Despite one of the highest perinatal HIV exposure rates in the state, no HIV-infected babies were born in Northeast Florida in 2012, according to preliminary data from the Florida Department of Health, HIV Prevention Section.
More than 54 babies — 46 of them in Jacksonville — were born to HIV+ mothers last year. The five-county area had an HIV exposure rate of 3.10 per 1,000 births, compared to 2.15 per 1,000 births statewide. County-specific rates in the region ranged from zero in St. Johns County to 3.7 per 1,000 births in Duval.
Mother-to-infant HIV transmission is effectively prevented through HIV testing and screening early in pregnancy, appropriate use of antiretroviral medications for the mother and baby and safe infant feeding practices. Despite the availability of preventive measures, five babies were born HIV-infected in Florida during 2012.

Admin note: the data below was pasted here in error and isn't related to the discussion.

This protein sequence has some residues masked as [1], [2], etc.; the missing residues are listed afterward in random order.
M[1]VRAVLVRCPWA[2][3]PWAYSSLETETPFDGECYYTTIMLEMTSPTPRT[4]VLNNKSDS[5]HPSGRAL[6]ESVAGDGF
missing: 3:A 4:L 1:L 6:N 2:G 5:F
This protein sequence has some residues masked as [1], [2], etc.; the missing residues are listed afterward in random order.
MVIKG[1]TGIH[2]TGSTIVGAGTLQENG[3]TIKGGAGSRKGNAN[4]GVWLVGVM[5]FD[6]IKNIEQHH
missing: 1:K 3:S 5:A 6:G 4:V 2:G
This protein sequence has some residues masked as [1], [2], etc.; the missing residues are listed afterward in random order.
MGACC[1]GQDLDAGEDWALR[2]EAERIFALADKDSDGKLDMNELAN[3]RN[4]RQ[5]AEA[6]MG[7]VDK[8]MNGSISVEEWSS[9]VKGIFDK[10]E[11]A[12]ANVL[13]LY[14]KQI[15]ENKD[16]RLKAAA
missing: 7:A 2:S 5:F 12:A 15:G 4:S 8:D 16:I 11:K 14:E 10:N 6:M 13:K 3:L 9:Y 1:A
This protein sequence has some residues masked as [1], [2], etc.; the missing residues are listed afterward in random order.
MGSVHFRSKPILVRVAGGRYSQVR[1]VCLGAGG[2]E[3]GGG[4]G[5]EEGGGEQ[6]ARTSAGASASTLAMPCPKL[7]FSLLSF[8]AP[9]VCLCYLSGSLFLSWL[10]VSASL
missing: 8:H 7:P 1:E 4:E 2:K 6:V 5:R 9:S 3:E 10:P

The CDC has a goal of eliminating mother-to-infect HIV transmission by 2015. Northeast Florida piloted an adaptation of the Fetal and Infant Mortality Review (FIMR) process to examine the pregnancies of HIV+ women in 2008. No HIV-infected infant has been born in the region since 2009.
Care for HIV+ women, infants and families is provided in Northeast Florida through the University of Florida Center for HIV/AIDS Research, Education and Service (UF CARES) at Shands Jacksonville. UF CARES administers a range of prevention and treatment programs, including the Targeted Outreach for Pregnant Women Act (TOPWA) program.